Lets have a look at what is important with both AC and DC motors when used in turntable applications. The following can be classified as most important:

1) Good Speed Stability – Pitch stability
2) Good Starting Torque
3) Minimum Vibration generated by the motor
4) Reliability

I will discuss each of these briefly and hope it will de-mystify the subject a little.

Good Speed Stability

With AC motors the number of stator poles and the supply frequency determines the speed. Synchronous motors has the best ability to maintain a constant speed when compared of all the different types of motors discussed.
The number of poles will not normally change so the only variable we need to be concerned with is the supply frequency. My experience is that the general electricity suppliers provide a reliable supply frequency that is normally very constant and one should not be concerned with that. For the guy that wants to ensure a really constant supply frequency there are ways to do that. Different technologies are used for recreating the AC sine wave all with their own unique disadvantages when considered for use in turntables. My concern would be that you really need expensive electronics to properly build an acceptable, constant frequency, AC supply. At the same time extensive filtering techniques will be required to get rid of the harmful effects to sound quality of this new supply.

With DC motors one need to ensure a very constant and stable DC voltage to the motor. In addition, to correct for any speed variations one will require a good feedback loop into the supply so that one can adapt the Voltage accordingly. Again like with the AC motor the moment one start to electronically control speed other factors like harmonics will effect the smoothness of the motor which in turn can degrade the sound.

Good Starting Torque

There are different thoughts on the subject as can be seen by discussions in the forum. For example AR used an under-rated motor in their turntable with good results. These smaller motors have less vibration than a bigger motor and are also smoother than its bigger brothers. The disadvantage is less starting torque and sometimes one need to help the platter to start or the platter can take a long time to run up to speed.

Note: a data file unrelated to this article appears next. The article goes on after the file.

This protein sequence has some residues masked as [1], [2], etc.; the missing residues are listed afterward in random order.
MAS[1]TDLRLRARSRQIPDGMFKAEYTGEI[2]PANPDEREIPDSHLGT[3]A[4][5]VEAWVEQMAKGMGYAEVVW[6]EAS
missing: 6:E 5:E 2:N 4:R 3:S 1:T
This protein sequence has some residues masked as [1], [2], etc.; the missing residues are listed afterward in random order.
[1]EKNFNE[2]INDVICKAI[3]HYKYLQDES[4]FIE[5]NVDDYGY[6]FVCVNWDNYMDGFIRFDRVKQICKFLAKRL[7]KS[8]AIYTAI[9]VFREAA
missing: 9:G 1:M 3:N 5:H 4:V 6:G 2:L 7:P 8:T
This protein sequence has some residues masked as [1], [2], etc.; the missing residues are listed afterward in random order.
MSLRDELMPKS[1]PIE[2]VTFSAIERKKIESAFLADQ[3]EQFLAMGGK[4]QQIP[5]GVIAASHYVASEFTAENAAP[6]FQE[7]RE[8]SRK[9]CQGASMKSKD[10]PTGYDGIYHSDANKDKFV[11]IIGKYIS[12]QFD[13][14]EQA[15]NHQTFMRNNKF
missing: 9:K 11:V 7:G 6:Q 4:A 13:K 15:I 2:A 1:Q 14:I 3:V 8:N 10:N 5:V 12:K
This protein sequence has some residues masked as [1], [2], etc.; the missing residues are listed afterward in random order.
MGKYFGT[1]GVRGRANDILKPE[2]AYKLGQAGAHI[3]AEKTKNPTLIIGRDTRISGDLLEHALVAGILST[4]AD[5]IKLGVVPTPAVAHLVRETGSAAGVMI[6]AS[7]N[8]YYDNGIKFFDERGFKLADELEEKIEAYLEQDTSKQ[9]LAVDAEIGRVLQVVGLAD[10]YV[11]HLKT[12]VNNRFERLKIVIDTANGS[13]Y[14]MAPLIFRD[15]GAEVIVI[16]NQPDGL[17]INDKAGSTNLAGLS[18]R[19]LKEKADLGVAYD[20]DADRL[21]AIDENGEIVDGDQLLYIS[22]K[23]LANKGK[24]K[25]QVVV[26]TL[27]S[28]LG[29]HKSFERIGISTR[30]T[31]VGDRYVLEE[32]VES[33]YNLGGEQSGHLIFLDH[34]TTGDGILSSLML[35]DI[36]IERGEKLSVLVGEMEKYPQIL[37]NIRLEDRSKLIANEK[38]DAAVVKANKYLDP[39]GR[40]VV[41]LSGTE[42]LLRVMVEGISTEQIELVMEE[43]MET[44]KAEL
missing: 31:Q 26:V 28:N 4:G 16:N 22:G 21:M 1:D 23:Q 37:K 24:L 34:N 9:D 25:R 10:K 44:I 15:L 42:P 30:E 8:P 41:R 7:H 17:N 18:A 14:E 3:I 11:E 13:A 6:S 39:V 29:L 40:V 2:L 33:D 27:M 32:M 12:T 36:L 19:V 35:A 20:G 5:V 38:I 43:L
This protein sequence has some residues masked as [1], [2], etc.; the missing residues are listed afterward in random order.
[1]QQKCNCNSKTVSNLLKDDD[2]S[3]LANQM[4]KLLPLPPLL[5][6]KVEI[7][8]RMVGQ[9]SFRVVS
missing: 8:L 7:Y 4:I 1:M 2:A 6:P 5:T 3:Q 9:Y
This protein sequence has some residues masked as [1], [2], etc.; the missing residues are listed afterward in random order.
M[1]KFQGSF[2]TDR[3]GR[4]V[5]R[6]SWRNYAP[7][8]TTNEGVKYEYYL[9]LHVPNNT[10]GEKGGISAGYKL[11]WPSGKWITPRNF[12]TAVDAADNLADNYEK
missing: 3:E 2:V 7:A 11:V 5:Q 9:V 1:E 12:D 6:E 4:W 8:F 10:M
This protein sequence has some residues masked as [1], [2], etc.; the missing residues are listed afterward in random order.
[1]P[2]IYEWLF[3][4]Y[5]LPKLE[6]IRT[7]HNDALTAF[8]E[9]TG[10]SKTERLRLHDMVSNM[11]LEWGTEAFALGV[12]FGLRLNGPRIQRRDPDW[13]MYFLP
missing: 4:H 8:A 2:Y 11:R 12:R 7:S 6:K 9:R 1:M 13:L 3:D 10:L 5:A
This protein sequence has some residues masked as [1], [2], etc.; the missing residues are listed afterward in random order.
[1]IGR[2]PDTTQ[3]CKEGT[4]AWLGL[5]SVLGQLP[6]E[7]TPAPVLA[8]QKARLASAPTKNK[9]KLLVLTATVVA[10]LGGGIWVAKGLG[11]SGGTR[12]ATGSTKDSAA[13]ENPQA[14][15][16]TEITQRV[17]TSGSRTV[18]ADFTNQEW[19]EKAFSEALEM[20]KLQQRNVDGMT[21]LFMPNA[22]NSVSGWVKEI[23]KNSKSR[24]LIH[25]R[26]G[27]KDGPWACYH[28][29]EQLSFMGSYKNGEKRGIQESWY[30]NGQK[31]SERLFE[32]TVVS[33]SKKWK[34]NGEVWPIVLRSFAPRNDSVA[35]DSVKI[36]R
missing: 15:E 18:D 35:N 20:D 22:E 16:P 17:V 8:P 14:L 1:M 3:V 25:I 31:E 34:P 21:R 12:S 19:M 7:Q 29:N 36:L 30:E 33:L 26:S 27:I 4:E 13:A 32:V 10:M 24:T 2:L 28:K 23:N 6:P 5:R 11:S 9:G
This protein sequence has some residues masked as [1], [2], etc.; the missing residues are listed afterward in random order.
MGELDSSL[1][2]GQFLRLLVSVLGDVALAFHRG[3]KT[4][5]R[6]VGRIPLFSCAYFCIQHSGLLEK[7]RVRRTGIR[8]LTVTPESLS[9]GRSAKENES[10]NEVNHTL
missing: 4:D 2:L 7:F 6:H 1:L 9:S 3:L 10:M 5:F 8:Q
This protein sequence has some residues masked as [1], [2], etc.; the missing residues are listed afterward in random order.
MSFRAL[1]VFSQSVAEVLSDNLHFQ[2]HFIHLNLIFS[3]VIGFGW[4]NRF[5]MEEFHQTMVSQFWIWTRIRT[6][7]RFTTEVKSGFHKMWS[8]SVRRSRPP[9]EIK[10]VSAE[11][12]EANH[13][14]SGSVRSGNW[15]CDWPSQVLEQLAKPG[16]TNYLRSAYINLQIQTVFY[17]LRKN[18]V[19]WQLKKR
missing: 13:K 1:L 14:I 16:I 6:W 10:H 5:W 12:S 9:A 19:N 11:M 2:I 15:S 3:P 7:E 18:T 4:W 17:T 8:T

Others reduce the voltage supplied to the motor as was described by one inmate. Remember that torque is linked to the voltage supplied to an AC motor. I will not use this method on a normal asynchronous motor as it will make the slip more sensitive but on a synchronous motor it can work well. The reduced voltage mainly makes the motor smoother and therefor effects the sound quality less.

Vibration generated by the Motor

This is maybe the aspect of turntable motors that enjoyed the most attention during all the years. Both mechanical and electrical consideration needs to be considered when limiting harmful vibration generated by turntable motors.
I will only briefly discussed electrical considerations. Lets assume the synchronize motor is used which also is the better one regards speed stability. Rather than building and expensive sine wave generator my advice would be to use a good transformer to reduce the supply voltage as described on the asylum. The transformer also acts as a filter that will filter most harmful transients and to a lesser degree harmonics. There is no need for audiophile grade capacitors as no audio signal pass through the motor.
DC motor control is more complex and requires more expensive electronics than the above solution. The DC motor will have less speed stability than an AC synchronous motor, if used without proper control.

I hope this will help the audiophile enjoy their toys more
Both AC and DC motors are subject to torque variation, which may cause periodic or continious speed error.

The ideal "motor" would be a heavy weight applying torque to a pulley (like a grandfather clock). Wind it up before each record. Speed control would be based on a turntable rpm measurement and implemented via an electonic eddy current brake.

Very "retro" and "high-tech" at the same time, and therefore in fashon.